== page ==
Our expert: Conrad Schumaker
Conrad Schumacher is one of the world's foremost dressage trainers, having trained many students to Olympic and World Championship level. He has been an influential force in the successful teams from Germany, Holland, Great Britain and the USA, and his wealth of experience spans riding, training and judging.
Our models: Amanda Brewer and Viquino
Amanda Brewer rides Viquino, a six-year-old Dutch-bred gelding owned by Claire Randall. Amanda explained that the horse had been getting very tense and strong, and she wanted to work on getting him to relax, especially through transitions. Their training session was obviously very successful, and Conrad told Amanda: "You couldn't find a six-year-old going more correctly!"
From strong and tense to loose and relaxed - transform your horse with Conrad Schumacher's easy exercises
Working with young horses requires skill and patience if you're to set good foundations for the rest of his training. "In the wrong hands, a horse can be very difficult," stresses Conrad. "It's important that any young horse does lots of 'long and low' work and really stretches his frame."
Here are some simple exercises that riders can try with a young horse.- or with any horse who tends to become strong or tense. See if they work for you...
On a 10-metre circle, ride some walk-trot and trot-walk transitions, just a few strides apart. Then go large and take the trot all the way down the long side of the school. "Think 'forward'," says Conrad, "and don't be afraid to kick - the horse has to work."
Still going large, perform some trot-walk-trot transitions. With a strong horse it can be tempting to pull back in a downward transition, but Conrad advises against this: "Keep your heels down, push your pelvis forward and drive your horse into the contact as you make the transition to walk - the idea is to get his frame longer. Give your horse more time in trot through the transition - we are never in a hurry!
"On the upward transition, give a little bit with your hand - this allows your horse to swing into the trot," he adds.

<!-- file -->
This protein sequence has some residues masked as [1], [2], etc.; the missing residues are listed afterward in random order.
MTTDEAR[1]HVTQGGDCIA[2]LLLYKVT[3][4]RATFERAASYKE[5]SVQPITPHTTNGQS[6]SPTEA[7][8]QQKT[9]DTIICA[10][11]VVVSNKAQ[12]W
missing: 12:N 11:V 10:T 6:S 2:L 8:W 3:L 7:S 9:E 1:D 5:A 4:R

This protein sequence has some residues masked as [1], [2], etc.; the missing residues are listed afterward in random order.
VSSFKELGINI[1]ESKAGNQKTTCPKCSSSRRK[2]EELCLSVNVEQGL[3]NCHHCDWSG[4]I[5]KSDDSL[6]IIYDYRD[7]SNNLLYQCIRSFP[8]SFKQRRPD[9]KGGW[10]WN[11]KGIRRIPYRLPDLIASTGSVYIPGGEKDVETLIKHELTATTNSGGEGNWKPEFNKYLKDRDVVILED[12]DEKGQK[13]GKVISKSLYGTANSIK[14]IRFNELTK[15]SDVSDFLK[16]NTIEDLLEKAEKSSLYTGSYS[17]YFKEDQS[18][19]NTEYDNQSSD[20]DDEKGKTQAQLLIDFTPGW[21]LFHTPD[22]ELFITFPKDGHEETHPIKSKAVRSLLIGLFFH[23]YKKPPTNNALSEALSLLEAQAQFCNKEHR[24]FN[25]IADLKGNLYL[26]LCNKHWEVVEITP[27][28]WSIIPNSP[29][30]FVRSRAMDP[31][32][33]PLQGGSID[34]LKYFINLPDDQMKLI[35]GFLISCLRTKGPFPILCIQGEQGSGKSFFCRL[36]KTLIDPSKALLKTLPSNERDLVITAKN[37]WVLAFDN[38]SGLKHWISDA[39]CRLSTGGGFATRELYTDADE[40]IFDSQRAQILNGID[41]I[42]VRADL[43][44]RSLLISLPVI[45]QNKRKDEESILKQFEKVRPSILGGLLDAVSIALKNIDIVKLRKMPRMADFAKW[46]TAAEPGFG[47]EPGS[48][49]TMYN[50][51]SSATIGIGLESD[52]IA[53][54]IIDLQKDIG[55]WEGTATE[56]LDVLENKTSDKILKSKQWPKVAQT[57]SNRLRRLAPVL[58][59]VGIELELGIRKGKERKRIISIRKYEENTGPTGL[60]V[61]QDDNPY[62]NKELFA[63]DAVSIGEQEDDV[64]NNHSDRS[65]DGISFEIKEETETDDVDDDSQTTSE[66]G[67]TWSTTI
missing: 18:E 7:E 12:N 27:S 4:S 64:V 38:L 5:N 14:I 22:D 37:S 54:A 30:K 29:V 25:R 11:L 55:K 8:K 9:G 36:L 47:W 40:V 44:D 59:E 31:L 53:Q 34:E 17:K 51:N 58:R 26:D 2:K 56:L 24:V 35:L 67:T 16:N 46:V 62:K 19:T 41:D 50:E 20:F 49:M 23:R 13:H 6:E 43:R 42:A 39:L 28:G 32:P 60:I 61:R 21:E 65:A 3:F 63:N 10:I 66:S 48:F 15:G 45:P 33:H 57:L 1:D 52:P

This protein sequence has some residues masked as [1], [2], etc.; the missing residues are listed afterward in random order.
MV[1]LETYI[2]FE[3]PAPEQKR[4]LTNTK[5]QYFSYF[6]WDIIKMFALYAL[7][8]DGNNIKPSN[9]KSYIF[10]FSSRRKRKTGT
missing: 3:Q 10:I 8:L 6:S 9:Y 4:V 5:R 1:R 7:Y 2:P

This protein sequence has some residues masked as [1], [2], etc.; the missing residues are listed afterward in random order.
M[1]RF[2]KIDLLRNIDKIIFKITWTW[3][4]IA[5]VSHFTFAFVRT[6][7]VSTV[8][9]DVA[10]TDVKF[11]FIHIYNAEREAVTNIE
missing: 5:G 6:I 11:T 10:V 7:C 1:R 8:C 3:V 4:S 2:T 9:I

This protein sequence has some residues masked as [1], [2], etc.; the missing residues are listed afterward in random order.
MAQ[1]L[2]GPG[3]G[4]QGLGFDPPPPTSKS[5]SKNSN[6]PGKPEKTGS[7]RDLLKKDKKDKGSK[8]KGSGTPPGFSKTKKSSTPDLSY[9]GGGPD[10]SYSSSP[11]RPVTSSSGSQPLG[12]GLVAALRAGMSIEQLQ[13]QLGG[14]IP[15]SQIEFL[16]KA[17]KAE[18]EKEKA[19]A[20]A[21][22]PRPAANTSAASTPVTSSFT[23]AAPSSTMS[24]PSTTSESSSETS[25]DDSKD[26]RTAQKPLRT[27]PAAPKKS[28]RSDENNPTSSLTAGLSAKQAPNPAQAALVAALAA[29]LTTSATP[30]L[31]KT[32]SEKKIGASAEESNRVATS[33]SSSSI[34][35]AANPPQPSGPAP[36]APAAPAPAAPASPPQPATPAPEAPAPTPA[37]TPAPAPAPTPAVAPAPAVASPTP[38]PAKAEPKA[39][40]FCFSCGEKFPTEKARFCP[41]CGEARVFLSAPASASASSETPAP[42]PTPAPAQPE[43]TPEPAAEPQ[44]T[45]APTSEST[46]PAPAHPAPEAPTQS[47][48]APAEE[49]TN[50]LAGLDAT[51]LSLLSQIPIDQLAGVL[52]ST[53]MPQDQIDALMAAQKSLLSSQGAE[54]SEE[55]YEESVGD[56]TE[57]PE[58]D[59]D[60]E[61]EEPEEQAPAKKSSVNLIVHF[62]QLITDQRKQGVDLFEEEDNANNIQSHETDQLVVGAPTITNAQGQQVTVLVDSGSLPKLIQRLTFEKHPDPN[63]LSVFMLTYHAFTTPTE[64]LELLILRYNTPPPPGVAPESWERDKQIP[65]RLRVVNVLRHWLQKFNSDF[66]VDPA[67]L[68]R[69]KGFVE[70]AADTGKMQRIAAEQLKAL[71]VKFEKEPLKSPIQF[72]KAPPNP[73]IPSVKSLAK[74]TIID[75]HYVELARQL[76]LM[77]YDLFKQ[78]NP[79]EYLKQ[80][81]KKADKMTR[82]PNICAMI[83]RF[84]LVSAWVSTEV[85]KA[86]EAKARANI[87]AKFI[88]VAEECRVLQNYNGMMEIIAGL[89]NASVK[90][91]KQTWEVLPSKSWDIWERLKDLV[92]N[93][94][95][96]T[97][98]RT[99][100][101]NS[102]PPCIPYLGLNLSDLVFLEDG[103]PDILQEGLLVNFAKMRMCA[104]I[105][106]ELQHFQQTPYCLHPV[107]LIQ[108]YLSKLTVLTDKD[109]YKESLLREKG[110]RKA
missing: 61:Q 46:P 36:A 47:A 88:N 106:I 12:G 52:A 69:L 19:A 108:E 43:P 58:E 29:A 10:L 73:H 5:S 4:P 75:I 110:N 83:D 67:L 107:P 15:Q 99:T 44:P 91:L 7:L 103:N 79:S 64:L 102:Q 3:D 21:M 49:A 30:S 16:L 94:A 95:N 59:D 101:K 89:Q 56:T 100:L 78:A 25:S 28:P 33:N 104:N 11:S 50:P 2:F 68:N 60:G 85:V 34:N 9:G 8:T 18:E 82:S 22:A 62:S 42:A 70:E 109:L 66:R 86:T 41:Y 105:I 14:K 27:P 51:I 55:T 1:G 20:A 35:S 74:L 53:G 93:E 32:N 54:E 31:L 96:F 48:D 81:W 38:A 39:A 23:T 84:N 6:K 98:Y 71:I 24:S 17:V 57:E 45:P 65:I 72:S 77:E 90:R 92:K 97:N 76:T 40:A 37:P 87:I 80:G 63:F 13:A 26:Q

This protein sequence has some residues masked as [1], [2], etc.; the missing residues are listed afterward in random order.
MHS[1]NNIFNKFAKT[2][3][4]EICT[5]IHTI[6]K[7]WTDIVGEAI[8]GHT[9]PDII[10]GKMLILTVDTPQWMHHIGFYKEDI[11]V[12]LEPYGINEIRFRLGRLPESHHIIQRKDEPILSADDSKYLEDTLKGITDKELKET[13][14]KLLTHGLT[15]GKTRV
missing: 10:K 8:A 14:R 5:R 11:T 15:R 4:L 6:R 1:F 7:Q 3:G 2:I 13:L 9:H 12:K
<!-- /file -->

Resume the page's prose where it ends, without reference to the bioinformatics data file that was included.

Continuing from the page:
Leg-yield can be introduced quite early on in a horse's training, and it is useful for encouraging the correct way of going. Turn down the centre line and, taking sitting trot, leg-yield toward the outside track. On reaching the track, ride medium trot and keep this going around the short side of the arena.
Repeat the exercise once or twice and then try riding it on the other rein. Once you've done this a few times, offer your horse a longer rein and take rising trot. "Allow him to stretch long and low," says Conrad. "This is how a young horse must go - make the frame longer and then he'll really start to work."
Conrad even advises lateral work when walking a horse at the end of a session. "Try leg-yielding a zig-zag down the centre line," he suggests. "But it's important that your horse does this willingly - if he's in 'cool-down' mode, get an active walk on the long side of the arena before you ask him to go sideways. Make him do it properly before you get off him!"
Training tip: "Try asking a strong horse to stretch down over poles in trot. This allows you to work long and low without him rushing."
"It is ail-too easy to perform both upward and downward transitions incorrectly," says Conrad. "You can pull the horse back, push him onto the forehand, push him outwards - but nothing will actually be happening." To get your horse responsive to your aids and more 'through' in the transitions, try this exercise...
On the right rein, perform a walk-canter transition at C. Ride a 10-metre half-circle, then transition to walk as you reach the centre line and ask for left-canter before riding another 10-metre half-circle. Take walk again when reaching the centre line and then immediately canter right. Repeat this a few times and you'll soon find that your horse is more responsive to your aids. Conrad explains: "You want the horse to 'jump' into canter, with the rider doing almost nothing, instead of letting him fall into it."
Half 10-metre circles
"It's important that young horses are allowed to stretch, but offering the rein doesn't mean offering control," explains Conrad. If your horse tends to take advantage of a longer rein, try this: Canter down the long side of the arena, then ride a 15-metre circle at C or A, asking your horse to stretch down. "He must be completely relaxed behind," says Conrad. "Give with the inside rein - let him stretch, but don't let him 'win'."